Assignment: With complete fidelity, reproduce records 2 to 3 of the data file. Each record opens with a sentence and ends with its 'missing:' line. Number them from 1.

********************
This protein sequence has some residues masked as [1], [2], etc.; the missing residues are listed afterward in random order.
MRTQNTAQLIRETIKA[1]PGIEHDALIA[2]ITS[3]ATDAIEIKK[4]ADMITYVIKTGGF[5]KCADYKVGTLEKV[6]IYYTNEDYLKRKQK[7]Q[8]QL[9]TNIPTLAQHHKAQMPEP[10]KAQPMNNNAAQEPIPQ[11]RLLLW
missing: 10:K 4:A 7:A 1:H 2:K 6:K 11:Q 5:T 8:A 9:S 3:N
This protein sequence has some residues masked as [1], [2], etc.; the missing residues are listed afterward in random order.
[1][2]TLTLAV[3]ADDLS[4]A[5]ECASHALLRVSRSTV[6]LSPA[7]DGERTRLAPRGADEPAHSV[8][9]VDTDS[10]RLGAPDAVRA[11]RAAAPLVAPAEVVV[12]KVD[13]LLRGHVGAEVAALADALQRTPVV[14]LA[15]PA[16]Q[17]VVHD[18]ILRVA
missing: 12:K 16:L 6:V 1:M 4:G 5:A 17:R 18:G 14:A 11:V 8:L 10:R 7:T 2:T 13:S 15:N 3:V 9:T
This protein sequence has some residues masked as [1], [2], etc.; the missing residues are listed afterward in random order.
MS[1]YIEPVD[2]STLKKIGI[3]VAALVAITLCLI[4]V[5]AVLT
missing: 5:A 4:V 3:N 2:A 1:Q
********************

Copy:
This protein sequence has some residues masked as [1], [2], etc.; the missing residues are listed afterward in random order.
[1][2]TLTLAV[3]ADDLS[4]A[5]ECASHALLRVSRSTV[6]LSPA[7]DGERTRLAPRGADEPAHSV[8][9]VDTDS[10]RLGAPDAVRA[11]RAAAPLVAPAEVVV[12]KVD[13]LLRGHVGAEVAALADALQRTPVV[14]LA[15]PA[16]Q[17]VVHD[18]ILRVA
missing: 12:K 16:L 6:V 1:M 4:G 5:A 17:R 18:G 14:A 11:V 8:L 10:R 7:T 2:T 13:S 15:N 3:V 9:T
This protein sequence has some residues masked as [1], [2], etc.; the missing residues are listed afterward in random order.
MS[1]YIEPVD[2]STLKKIGI[3]VAALVAITLCLI[4]V[5]AVLT
missing: 5:A 4:V 3:N 2:A 1:Q